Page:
NYC Midnight is such a brilliant idea - you enter the competition and there are three rounds. There's a prize for the best story, but I imagine most people aren't motivated by it. They're motivated by the sheer thrill of the process. Every contestant is assigned three prompts - character, subject and genre. Then, they are given a week to write an epic short story of 2000 words.
|Untitled, book illustration, 2017 LMC|
If you get through to the third and final round, you are given new prompts and 48 hours to complete your story.
It's such an interesting process; often when writing, I'll hit a block or hurdle and I'll feel it impossible to overcome it. The NYC Midnight process helps me develop methods of quickly overcoming these blocks. The idea that if you leave it too long, or procrastinate too much you'll miss your deadline works like an energy drink. You have to do it, so you do. It's a similar way I create my illustrations for my clients; I have a deadline, and I don't miss them. Even if I'm stuck, I just find a path through it, and deliver good work. I just never thought of applying this to my writing in the same way.
The number of people who enter this is insane; rolling through the list of fellow writers (I refuse to call them the competition!) it's pretty obvious why we do it. Not only are the judges highly talented writers themselves, but they give every single contestant feedback, whether you get through to the next rounds or not. It's incredibly useful, nurturing and productive.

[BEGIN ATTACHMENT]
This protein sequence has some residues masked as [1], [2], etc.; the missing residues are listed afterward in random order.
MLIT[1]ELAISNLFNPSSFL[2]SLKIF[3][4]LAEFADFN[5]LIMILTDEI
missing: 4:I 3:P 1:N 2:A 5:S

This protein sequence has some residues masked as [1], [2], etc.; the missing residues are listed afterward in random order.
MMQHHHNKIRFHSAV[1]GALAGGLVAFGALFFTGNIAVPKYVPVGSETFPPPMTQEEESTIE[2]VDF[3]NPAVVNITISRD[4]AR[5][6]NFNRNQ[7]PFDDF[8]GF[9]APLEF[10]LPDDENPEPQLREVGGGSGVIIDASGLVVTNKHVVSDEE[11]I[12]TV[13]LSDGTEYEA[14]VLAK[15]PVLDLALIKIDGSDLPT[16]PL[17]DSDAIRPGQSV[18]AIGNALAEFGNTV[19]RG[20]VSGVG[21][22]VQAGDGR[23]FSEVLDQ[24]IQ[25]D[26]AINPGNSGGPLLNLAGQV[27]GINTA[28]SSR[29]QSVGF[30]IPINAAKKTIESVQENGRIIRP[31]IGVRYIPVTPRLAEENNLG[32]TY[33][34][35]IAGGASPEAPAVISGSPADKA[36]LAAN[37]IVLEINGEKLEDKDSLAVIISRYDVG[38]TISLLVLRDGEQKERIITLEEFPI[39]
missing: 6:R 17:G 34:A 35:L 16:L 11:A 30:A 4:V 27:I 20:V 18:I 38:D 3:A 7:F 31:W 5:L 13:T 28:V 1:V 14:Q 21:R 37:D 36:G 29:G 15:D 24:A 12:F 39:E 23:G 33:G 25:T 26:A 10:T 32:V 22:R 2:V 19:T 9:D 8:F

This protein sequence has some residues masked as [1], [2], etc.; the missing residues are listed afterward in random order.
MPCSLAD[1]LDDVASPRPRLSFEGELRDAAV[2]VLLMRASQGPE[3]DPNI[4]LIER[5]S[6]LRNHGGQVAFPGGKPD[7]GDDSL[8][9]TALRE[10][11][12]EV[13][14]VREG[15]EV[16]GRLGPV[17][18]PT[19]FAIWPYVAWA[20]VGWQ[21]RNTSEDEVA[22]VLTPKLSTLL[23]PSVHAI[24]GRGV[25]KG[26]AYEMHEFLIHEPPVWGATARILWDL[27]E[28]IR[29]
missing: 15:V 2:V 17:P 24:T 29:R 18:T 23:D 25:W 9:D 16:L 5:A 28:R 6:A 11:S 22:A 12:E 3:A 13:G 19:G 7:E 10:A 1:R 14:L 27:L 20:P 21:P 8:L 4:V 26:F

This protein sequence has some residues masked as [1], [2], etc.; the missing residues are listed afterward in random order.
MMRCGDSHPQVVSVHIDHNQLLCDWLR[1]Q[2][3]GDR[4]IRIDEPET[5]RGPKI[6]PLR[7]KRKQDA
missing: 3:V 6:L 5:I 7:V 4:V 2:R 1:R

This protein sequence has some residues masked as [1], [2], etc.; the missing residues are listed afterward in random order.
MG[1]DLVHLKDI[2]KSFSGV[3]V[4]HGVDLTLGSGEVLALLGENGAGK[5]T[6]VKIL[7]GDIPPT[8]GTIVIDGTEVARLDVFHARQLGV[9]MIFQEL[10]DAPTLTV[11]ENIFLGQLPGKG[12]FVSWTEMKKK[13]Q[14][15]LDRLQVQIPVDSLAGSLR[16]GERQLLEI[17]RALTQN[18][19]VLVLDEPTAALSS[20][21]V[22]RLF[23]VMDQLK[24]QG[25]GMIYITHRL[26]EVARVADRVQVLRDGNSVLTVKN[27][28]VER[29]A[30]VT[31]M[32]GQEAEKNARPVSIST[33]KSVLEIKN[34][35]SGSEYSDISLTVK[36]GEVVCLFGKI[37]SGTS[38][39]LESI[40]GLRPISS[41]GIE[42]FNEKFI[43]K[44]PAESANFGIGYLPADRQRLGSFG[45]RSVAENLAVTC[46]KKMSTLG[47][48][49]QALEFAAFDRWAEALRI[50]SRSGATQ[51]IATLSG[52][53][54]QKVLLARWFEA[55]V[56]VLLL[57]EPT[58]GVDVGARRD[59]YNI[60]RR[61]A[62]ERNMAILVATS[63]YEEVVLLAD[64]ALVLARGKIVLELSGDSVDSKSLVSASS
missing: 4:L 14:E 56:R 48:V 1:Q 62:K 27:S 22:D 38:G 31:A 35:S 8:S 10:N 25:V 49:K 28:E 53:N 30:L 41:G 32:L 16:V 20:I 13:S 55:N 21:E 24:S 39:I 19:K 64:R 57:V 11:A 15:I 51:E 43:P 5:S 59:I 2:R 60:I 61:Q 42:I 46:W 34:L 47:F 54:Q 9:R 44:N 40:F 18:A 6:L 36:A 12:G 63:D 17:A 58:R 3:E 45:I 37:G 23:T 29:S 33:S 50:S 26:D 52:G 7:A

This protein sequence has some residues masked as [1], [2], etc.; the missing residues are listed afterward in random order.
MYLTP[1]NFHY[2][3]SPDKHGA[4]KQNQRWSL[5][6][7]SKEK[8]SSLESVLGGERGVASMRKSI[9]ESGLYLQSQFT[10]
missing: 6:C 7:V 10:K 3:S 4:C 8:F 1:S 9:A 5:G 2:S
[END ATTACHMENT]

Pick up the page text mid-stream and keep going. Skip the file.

There's also something beautiful in knowing that around the world, in all these different countries, people are working on the same thing as you - yes, everyone has different prompts and every story will be delightfully different, but the knowledge that all these people I've never met are pouring their love into their tales is a wonderful thought.
I've just completed the second round, and it was a wild ride! Yes, I got stuck occasionally, and yes I had moments of 'This is crap!' but I kept going, kept honing the words and tweaking the story until I loved it - and that's the point. I would thoroughly recommend it for next year!